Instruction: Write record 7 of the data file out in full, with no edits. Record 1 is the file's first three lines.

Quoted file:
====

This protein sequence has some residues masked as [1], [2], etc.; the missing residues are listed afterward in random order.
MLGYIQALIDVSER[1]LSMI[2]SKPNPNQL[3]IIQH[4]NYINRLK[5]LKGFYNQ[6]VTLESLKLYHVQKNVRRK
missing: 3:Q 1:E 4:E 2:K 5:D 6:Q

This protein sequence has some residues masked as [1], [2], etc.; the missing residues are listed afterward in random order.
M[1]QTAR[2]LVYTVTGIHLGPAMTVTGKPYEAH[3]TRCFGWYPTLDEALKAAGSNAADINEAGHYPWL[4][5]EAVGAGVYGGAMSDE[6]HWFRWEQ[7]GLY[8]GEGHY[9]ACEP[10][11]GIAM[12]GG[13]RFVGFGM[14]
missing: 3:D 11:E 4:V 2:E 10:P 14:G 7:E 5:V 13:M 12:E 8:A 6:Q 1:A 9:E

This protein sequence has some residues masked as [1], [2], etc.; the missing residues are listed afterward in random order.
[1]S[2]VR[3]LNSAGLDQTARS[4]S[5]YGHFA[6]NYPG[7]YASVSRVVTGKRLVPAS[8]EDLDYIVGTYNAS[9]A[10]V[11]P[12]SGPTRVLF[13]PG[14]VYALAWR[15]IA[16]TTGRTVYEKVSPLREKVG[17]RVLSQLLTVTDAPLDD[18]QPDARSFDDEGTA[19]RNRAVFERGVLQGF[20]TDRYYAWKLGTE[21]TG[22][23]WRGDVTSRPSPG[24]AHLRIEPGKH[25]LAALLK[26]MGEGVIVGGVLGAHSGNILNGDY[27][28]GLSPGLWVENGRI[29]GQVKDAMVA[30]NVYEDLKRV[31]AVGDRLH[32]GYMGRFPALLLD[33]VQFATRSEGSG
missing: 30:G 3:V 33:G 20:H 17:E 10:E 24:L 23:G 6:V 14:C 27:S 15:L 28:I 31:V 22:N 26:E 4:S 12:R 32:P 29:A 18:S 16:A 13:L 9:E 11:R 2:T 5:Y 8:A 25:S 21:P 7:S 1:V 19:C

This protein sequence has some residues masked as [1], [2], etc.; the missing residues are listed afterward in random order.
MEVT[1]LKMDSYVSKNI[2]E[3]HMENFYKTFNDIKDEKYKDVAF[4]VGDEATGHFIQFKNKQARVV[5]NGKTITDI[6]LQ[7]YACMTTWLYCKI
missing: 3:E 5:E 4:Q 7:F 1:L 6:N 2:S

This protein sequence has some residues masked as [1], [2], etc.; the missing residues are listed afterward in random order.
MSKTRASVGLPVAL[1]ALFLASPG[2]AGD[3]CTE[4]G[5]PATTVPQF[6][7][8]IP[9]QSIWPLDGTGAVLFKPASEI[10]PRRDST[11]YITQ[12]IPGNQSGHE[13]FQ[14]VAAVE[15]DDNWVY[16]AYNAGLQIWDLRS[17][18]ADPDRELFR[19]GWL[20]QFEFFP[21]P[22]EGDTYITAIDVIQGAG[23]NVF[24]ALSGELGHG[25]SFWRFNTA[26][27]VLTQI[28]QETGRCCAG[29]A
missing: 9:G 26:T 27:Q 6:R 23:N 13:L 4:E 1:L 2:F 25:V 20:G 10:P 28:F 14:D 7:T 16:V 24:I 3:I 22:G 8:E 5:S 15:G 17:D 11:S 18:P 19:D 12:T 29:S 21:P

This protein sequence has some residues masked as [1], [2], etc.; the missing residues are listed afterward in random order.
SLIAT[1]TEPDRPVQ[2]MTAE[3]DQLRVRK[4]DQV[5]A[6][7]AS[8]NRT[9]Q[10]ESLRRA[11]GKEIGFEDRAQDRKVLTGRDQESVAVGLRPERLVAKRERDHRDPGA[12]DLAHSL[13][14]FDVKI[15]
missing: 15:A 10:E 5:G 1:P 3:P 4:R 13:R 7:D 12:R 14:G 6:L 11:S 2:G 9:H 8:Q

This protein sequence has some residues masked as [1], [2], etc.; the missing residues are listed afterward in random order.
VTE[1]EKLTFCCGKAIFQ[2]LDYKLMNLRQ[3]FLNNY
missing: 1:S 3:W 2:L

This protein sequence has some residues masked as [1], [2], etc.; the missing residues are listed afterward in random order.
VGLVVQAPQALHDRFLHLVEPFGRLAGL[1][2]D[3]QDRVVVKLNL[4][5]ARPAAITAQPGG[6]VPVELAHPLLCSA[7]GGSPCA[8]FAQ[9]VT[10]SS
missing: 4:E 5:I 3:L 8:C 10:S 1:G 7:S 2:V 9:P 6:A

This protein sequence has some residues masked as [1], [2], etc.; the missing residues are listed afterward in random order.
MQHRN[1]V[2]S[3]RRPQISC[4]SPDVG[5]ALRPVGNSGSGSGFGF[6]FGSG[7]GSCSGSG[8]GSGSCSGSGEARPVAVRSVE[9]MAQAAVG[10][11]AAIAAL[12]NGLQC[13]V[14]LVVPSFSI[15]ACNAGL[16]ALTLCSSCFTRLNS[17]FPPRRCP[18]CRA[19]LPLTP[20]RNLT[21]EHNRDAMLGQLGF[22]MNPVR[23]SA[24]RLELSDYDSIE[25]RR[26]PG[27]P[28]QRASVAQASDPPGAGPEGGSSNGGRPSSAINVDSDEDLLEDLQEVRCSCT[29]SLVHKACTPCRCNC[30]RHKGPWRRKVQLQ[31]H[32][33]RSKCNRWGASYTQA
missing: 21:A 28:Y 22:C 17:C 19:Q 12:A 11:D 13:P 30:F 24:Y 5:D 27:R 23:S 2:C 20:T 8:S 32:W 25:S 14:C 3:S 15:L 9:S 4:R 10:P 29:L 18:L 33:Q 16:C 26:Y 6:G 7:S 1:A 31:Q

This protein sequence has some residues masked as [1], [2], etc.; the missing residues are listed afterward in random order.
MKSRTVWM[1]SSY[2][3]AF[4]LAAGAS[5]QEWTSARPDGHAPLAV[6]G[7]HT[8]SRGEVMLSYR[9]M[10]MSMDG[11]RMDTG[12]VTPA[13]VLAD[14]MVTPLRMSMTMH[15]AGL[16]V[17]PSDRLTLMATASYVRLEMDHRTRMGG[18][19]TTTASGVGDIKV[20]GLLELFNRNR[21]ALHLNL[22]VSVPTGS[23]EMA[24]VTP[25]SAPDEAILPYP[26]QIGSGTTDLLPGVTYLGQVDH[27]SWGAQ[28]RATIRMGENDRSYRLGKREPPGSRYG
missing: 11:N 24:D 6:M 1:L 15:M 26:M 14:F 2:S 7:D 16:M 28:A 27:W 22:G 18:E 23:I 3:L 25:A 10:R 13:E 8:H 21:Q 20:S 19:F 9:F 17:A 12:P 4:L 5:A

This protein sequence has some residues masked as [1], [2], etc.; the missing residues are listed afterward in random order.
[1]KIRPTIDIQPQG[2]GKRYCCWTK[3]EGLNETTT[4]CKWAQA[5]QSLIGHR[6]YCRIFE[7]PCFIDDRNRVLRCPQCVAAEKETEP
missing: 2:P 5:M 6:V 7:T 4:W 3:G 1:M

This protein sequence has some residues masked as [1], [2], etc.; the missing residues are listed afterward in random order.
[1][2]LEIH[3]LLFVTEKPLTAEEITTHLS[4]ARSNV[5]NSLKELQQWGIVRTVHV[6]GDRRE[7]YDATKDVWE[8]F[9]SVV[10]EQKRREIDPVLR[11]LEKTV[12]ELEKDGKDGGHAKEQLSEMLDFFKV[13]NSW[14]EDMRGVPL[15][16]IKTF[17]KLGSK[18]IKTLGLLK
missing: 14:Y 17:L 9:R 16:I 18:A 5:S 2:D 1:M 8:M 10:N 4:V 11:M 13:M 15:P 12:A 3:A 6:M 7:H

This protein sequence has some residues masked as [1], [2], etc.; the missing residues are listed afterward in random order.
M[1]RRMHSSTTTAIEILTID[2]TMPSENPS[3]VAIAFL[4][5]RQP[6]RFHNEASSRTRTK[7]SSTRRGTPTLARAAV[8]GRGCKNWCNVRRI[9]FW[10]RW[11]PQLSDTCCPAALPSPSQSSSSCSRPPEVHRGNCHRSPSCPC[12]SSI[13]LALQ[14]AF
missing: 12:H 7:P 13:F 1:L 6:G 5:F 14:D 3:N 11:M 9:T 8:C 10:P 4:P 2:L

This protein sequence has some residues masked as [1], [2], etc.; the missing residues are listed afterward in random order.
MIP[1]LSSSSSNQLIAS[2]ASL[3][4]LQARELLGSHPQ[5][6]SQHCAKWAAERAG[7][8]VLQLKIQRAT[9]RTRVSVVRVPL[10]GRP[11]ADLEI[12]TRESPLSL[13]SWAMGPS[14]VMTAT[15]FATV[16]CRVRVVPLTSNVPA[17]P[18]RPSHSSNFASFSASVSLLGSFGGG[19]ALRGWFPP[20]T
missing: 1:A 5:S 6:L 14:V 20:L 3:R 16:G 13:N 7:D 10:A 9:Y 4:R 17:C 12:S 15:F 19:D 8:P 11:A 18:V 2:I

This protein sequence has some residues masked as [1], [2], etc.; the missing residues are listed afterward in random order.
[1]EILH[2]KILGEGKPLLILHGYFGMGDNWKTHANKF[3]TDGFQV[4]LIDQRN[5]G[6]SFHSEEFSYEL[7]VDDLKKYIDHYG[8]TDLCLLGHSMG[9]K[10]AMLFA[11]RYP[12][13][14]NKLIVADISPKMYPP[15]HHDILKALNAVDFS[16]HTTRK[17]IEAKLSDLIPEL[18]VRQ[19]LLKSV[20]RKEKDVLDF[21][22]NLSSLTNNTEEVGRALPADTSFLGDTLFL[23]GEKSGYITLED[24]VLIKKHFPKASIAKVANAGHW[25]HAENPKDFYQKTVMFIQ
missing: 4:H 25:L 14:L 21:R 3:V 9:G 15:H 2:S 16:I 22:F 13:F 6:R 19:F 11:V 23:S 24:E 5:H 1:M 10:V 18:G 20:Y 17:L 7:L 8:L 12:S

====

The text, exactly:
This protein sequence has some residues masked as [1], [2], etc.; the missing residues are listed afterward in random order.
VTE[1]EKLTFCCGKAIFQ[2]LDYKLMNLRQ[3]FLNNY
missing: 1:S 3:W 2:L